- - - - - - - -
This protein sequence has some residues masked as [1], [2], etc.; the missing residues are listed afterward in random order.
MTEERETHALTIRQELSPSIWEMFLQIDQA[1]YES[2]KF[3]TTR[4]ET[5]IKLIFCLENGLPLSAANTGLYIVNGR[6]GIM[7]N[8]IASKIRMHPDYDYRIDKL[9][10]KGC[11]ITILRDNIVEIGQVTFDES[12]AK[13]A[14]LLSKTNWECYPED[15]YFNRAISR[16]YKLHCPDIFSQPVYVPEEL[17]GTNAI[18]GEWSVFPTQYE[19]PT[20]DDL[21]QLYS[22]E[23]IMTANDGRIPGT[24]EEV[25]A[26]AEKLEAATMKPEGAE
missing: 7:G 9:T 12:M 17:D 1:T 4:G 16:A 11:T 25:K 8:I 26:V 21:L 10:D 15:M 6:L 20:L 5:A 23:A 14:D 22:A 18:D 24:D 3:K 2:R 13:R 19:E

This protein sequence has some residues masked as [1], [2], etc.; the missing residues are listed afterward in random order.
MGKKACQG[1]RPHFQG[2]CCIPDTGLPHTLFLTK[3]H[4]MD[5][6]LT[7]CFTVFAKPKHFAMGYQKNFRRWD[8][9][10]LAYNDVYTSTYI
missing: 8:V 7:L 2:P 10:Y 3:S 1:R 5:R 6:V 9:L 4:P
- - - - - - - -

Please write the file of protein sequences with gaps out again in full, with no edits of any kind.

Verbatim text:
This protein sequence has some residues masked as [1], [2], etc.; the missing residues are listed afterward in random order.
MTEERETHALTIRQELSPSIWEMFLQIDQA[1]YES[2]KF[3]TTR[4]ET[5]IKLIFCLENGLPLSAANTGLYIVNGR[6]GIM[7]N[8]IASKIRMHPDYDYRIDKL[9][10]KGC[11]ITILRDNIVEIGQVTFDES[12]AK[13]A[14]LLSKTNWECYPED[15]YFNRAISR[16]YKLHCPDIFSQPVYVPEEL[17]GTNAI[18]GEWSVFPTQYE[19]PT[20]DDL[21]QLYS[22]E[23]IMTANDGRIPGT[24]EEV[25]A[26]AEKLEAATMKPEGAE
missing: 7:G 9:T 12:M 17:D 1:T 4:G 16:A 11:T 25:K 8:I 26:V 21:L 10:D 15:M 6:L 20:L 5:A 23:A 14:D 22:A 18:D 24:D 3:K 2:R 13:R 19:E

This protein sequence has some residues masked as [1], [2], etc.; the missing residues are listed afterward in random order.
MGKKACQG[1]RPHFQG[2]CCIPDTGLPHTLFLTK[3]H[4]MD[5][6]LT[7]CFTVFAKPKHFAMGYQKNFRRWD[8][9][10]LAYNDVYTSTYI
missing: 8:V 7:L 2:P 10:Y 3:S 1:R 5:R 6:V 9:L 4:P